Since the SF90 is a PHEV (Plug-in Hybrid Electric Vehicle), the various control logic units of the vehicle had to be extensively adapted. This covered the areas of engine control, traction control, braking torque control and torque vectoring, and led, among other things, to the development of the new vehicle control system eSSC (Electronic Side Slip Control). Through this system, the torque distribution of the electric motors on the front axle can be controlled individually and as needed, and a portion of the braking energy can be supplied to the batteries as recuperated power.

Much attention has been paid to optimize the aerodynamics of their new top model in the development department in Maranello. Purposefully integrated air ducts provide sufficient cooling of the gasoline and electric motors, the transmission and the brakes, without deteriorating the air resistance. Ferrari’s aerodynamic engineers have managed to still produce 390 kilograms of downforce at a speed of 250 kph (155 mph). However, the comparison with other hypercars must be allowed here. The Koenigsegg Jesko, that debuted at Geneva Motor Show in March, achieves 1,000 kg of downforce at 275 kph (170.8 mph).

The interior of the new SF90 shows a modern architecture. The dashboard pleases with soft, flowing shapes. For the first time in a Ferrari, the central instrument cluster consists of a 16-inch digital HD screen, which curves towards the driver for better readability. The well-known attachment of the most important controls at the steering wheel has been further optimized and completed by a small touch screen on the right-hand spoke of the steering wheel, through which the driver can control the various display modes of the interior cluster. The selector lever for the control of the dual-clutch gearbox is located on the center console. Its different positions are modeled on the traditional gearshift pattern of classic Ferrari.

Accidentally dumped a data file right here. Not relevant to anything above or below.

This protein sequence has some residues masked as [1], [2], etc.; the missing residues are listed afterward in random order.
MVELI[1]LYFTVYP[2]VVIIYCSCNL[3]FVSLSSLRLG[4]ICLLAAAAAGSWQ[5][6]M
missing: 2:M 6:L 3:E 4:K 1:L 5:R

The Ferrari SF90 Stradale is produced in unlimited quantities and should be built as long as demand for the model exists, according to the Italian company. Prices have not been mentioned at the presentation, but will be above the 812 Superfast according to the positioning of the SF90 in the Ferrari model range. Delivery of the first vehicles is scheduled for the beginning of 2020.

Images: Ferrari